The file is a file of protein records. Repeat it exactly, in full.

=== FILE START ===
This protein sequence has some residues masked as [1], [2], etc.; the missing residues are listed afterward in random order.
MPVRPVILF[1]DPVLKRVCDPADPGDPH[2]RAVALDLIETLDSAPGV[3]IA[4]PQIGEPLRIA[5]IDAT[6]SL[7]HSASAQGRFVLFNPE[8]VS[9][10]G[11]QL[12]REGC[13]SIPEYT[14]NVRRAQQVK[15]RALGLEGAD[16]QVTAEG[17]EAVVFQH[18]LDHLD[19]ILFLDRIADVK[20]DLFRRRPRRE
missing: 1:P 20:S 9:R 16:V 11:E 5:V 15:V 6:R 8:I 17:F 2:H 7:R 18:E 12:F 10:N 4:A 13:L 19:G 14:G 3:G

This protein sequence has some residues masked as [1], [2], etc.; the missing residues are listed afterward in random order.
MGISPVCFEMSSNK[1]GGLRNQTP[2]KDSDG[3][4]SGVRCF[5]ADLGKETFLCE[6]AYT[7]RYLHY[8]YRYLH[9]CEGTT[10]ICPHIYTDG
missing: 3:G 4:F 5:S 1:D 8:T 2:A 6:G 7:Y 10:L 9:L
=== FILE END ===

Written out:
This protein sequence has some residues masked as [1], [2], etc.; the missing residues are listed afterward in random order.
MPVRPVILF[1]DPVLKRVCDPADPGDPH[2]RAVALDLIETLDSAPGV[3]IA[4]PQIGEPLRIA[5]IDAT[6]SL[7]HSASAQGRFVLFNPE[8]VS[9][10]G[11]QL[12]REGC[13]SIPEYT[14]NVRRAQQVK[15]RALGLEGAD[16]QVTAEG[17]EAVVFQH[18]LDHLD[19]ILFLDRIADVK[20]DLFRRRPRRE
missing: 1:P 20:S 9:R 16:V 11:E 5:V 15:V 6:R 8:I 17:F 2:H 7:R 18:E 12:F 10:N 4:A 13:L 19:G 14:G 3:G

This protein sequence has some residues masked as [1], [2], etc.; the missing residues are listed afterward in random order.
MGISPVCFEMSSNK[1]GGLRNQTP[2]KDSDG[3][4]SGVRCF[5]ADLGKETFLCE[6]AYT[7]RYLHY[8]YRYLH[9]CEGTT[10]ICPHIYTDG
missing: 3:G 4:F 5:S 1:D 8:T 2:A 6:G 7:Y 10:L 9:L